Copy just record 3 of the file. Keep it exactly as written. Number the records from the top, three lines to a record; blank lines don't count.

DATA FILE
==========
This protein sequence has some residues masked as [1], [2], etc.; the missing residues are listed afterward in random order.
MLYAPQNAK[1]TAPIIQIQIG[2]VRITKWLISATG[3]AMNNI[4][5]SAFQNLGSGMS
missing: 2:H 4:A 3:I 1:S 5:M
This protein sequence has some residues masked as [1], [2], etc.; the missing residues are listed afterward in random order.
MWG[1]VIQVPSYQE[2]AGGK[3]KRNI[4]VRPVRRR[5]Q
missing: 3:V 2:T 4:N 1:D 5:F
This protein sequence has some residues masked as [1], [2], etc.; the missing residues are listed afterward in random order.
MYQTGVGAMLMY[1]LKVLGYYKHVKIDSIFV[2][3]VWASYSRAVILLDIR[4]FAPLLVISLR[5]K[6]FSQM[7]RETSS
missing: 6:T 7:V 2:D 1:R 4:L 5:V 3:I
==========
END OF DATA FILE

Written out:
This protein sequence has some residues masked as [1], [2], etc.; the missing residues are listed afterward in random order.
MYQTGVGAMLMY[1]LKVLGYYKHVKIDSIFV[2][3]VWASYSRAVILLDIR[4]FAPLLVISLR[5]K[6]FSQM[7]RETSS
missing: 6:T 7:V 2:D 1:R 4:L 5:V 3:I